I need a miracle, here. That's what I said did I say it aloud? as I turned my back and walked away from the two of them, who were clearly staying put in the deep dark of the barrel. I knew as I entered the house that 90-odd minutes later I would return to find one of four things:
1. status quo
2. dead parent with bereft orphan
3. dead parent with orphan gone
4. not a possum in sight
I kept the cats inside.
While I readied for my client, I kept going over the whole thing in my mind. How long? I make very little trash (come to think of it, why weren't these ice cream cartons in the recycle bin anyway?). I hadn't been near that barrel for days. Are they starving to death? Should I feed them? What do opossums eat? It occurred to me that maybe the mom was weak from a lack of food. Then I...fantasized, I suppose, that given opossums are nocturnal, maybe she was just out, dead to the world in a deep slumber. Maybe mother and baby were just fine.
Then I remembered the strong smell of skunk that I had come home to the night before. I'd looked about expecting to see the source of the odor himself. As my cat came round to be let in for the night, I only hoped she hadn't gotten it: she hadn't--whew. But I put that recollection together with the smears I'd noticed on the side of the barrel, with the pawed- and chewed-over state of the cartons. There had been a fight, I decided. That was blood, injury, I decided. And the whole thing haunted me in the background throughout the session. When it slipped to the foreground, I would know. And then let it go.
Know that I'd intended a miracle. Know that I'd been...oh, hard to put this into words: aligning my vibes, you could say, to a good outcome. I knew when I asked for a miracle that I was asking to bring this mother opossum back to life. I was asking that they both be fine, that they go on their way, that they happily return to their life beyond my purview.
I can't complete this story without including one last detail: a little thing, you could say, but it's everything, really. Two weeks ago, on a natural high from a Brandi Carlile concert on Copley Square Park, I noticed this city rooftop, half lush garden, and half bare. Immediately, it evoked for me the difference between those moments "on" Love's Freeway, and those moments "off" the Freeway. Yeah, yeah: one can argue that there's really no such thing as "off" the Freeway. But experientially, in the qualities of moments, I assert that there IS an "on" and an "off" Love's Freeway.
Two nights ago, in my Tao of Journaling class, I wrote myself right back onto the Freeway. I'd been for a few days doing something I might describe as quarreling with Love. That night, catalyzed by a powerful intention, I returned myself to the lap of Love. As it happens, I am also currently enrolled in a course whose homework requires that I have a miracle (something unexplainable that knocks my socks off and leaves me having to reinterpret life) every week. I know that prior to Tuesday night, no such miracles were possible in my midst, just as surely as I know that since Tuesday's class, they are.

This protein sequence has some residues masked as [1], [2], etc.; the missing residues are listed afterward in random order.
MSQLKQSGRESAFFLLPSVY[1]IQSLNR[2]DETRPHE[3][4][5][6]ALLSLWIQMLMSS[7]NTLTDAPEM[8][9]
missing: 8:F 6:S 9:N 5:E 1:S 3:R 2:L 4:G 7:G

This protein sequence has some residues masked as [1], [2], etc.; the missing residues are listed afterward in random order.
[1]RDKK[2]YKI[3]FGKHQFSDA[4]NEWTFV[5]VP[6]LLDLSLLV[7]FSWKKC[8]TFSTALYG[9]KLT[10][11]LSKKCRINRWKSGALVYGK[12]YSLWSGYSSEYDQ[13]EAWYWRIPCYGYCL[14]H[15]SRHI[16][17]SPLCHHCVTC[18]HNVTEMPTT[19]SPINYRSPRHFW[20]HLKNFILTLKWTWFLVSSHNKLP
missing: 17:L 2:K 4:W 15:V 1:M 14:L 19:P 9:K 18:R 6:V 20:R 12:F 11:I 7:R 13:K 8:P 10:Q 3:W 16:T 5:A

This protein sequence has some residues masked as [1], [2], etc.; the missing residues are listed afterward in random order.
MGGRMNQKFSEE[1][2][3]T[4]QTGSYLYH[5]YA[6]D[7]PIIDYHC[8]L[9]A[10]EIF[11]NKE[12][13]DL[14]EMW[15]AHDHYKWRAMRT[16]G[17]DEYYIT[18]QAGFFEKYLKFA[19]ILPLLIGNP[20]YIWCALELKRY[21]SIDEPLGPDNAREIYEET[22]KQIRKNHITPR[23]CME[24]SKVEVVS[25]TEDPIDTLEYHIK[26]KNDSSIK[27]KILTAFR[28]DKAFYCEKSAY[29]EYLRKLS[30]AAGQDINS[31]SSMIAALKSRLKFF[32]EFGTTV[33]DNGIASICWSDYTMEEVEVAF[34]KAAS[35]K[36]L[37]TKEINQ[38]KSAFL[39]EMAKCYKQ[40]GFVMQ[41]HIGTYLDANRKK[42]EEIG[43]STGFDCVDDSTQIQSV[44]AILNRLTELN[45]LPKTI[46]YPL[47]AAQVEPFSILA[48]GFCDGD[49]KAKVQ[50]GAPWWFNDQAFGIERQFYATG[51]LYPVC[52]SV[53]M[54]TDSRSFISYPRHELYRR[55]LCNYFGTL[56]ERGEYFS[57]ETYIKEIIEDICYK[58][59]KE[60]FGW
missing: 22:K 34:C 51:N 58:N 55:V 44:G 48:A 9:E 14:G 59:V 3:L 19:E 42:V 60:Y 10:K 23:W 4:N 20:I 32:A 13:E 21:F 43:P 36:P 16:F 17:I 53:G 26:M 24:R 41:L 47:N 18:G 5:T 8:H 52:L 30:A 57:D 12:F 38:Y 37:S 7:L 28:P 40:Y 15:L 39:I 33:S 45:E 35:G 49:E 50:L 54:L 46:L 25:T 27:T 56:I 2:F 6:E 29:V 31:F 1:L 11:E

Still, I wasn't prepared for what I found when I returned to the barrel. Nothing but dirty, rumpled trash in there. How my heart lifted to find the possums gone! I couldn't believe my eyes. I kept returning to the barrel to look, to confirm it.
Those grass clods that started all this have been sitting on a birch stump for literally months now. They were the last bits of sod given to me by my neighbor Amy when she cut patches of lawn out to expand her garden. I planted the best clumps promptly yielding a new strip of welcome green outside my back door, adding lustre to a favorite place of mine to sit, sun, read, eat. These last clumps I'd use for patching up the front lawn. I kept watering them over June and July to keep them alive until such time as I could properly plant them. They died. And they've been dead. But it was today why today? that I had to toss them. This happens to me, time to time. I can live with a thing, live with a thing, hardly even notice it for weeks or months--even years--but then the day arrives when it has to be done with, now. And it occurs like that, as if Life were whispering firmly but gently in my ear: Now. It's unexplainable, this, but no less distinct for that.
Why today indeed. Had I ignored the Now, there's no telling how long it would have been before I'd have had cause to be near that barrel. They would've died in there. I know they would've died in there. It's no wonder then that I am still marveling at all this. It's a miracle to me, wondrous: I am filled with wonder.
I guess you could say I am wonderful.